Satyan Kotecha, independent community pharmacist at Belgrave Pharmacy in Leicester, talks to Saša Janković about running an extended care UTI service.

Service type: Extended care UTI service

Name and location of pharmacy: Belgrave Pharmacy, Leicester

Name of pharmacist: Satyan Kotecha

When did you start offering this service?

It launched in February 2021

Why did you start offering this service?

NHS England commissioned it as a Midlands-wide PGD-led service where pharmacists are able to assess if a patient requires antibiotics for an uncomplicated UTI (in women aged 16-64) and we thought this was a brilliant service to add on in the pharmacy.

What, if any, training did you or other team members have to undergo?

There was some straightforward online training about the delivery of the service. It was not onerous but involved enough to make sure you understand how to do the service properly, with lots of safeguards in place to ensure no inappropriate use of antibiotics.

In a nutshell, what does the UTI service involve?

It’s an open access service that people can walk into the pharmacy for, or patients come to us via referrals from CPCS or their GP.

The patient has to meet three criteria to receive antibiotics for an uncomplicated UTI, or we can either do a deferred consultation to see if things get worse or do a urine dipstick. If for some reason you can’t offer the service then and there, the contractual requirement is that you must find another pharmacy that can offer it to the patient and refer them there. There are 2,000 pharmacies in our region that can sign up to this, and we are able to see which others in the area are doing it so we can send patients to them if need be.

The other benefit is that the service uses the PharmOutcomes platform, so if one pharmacy has given an antimicrobial to a patient in the last six months the others can see that the person would not be eligible for another supply – and we also inform the GPs that we have done so.

Are there any opportunities to sell OTC or prescription products during or after the consultation?

As CPCS referrals into the pharmacy come from non-clinicians these may turn out to be cystitis rather than a UTI, which necessitates a different treatment and is something we can sell.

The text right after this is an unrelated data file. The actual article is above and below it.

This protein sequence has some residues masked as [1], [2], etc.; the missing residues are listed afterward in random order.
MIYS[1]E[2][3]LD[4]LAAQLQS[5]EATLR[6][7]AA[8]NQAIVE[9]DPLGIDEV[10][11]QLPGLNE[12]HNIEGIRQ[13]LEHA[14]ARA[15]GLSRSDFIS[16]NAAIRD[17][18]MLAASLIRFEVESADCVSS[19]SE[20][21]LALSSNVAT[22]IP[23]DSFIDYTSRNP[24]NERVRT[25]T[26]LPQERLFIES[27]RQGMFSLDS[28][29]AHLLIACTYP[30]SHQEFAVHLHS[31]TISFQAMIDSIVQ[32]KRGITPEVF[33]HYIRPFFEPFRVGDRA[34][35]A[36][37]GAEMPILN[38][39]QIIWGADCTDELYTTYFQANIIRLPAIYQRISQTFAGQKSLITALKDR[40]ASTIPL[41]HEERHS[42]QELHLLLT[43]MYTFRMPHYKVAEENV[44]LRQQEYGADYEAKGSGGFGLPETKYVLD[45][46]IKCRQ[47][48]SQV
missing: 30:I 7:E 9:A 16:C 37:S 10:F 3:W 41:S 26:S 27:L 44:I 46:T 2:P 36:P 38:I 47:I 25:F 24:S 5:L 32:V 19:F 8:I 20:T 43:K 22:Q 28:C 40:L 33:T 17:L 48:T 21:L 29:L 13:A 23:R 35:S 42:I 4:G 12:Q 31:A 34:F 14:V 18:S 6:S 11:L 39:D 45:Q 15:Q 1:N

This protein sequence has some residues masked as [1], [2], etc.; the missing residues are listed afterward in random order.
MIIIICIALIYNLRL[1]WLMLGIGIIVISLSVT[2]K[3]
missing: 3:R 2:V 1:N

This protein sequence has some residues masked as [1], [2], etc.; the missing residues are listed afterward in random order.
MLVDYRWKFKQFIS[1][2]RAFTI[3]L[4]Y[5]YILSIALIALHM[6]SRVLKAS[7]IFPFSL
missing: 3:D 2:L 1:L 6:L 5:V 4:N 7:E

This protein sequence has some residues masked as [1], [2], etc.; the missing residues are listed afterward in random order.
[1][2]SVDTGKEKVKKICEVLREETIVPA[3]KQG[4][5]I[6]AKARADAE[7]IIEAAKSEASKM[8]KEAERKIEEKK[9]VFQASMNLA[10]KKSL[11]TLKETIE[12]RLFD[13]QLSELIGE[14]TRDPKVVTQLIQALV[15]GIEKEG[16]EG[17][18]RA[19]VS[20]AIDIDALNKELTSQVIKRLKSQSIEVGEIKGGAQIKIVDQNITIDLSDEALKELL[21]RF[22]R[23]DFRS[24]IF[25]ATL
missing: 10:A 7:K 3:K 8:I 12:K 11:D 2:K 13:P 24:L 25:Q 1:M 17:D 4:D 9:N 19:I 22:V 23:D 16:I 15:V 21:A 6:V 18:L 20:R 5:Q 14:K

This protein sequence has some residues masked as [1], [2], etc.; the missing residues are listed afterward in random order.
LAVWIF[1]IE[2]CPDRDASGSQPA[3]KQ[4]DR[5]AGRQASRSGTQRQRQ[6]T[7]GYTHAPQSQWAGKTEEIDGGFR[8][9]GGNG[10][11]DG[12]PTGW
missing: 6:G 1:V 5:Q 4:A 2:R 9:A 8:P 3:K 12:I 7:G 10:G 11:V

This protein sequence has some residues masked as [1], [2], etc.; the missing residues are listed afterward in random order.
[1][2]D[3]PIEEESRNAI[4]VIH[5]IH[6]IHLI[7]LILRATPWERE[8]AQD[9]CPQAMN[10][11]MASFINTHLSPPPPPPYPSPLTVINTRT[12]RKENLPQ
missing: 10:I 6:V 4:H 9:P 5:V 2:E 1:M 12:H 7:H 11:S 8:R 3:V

How have patients responded to the service?

People are delighted that they can be seen, tested and treated so promptly and efficiently, but the biggest challenge is still promoting the service to patients and them knowing its available.

Roughly how often each month do you carry out the service?

It does depend on how many referrals we get, but we probably see one person a week in our service. Lots of people still go to their GP for UTIs, but if you have good engagement with your local GPs you will see more.

How much do you charge for the service?

There is no charge to the patient unless they pay prescription charges.

Roughly how much a month do you make from offering the UTI service?

It’s more about professional satisfaction than financial reward. We get paid a consultation fee irrespective of supply, and only an extra £3-4 if we supply. This is good as it means we are not incentivised to make a supply, just to have a consultation, so we can exercise our autonomy and avoid criticism.

Would you recommend offering this service to other contractors?

Yes, and it is definitely complementary to the CPCS service. When CPCS launched most GPs said it would be great for cough and colds and that would be about it, but they have admitted that this service with UTIs now makes a big difference to them. GPs do not need to see these uncomplicated UTI patients, so it has improved access for patients to see them about other things. From a pharmacist’s perspective it makes sense for us in a professionally rewarding way as we are utilising knowledge, skills and patient access to make a difference to patients and the system. It definitely feels like this is what pharmacists should be doing. Dispensing will never go away but the future is in clinical services, which are safe, appropriate and professional.

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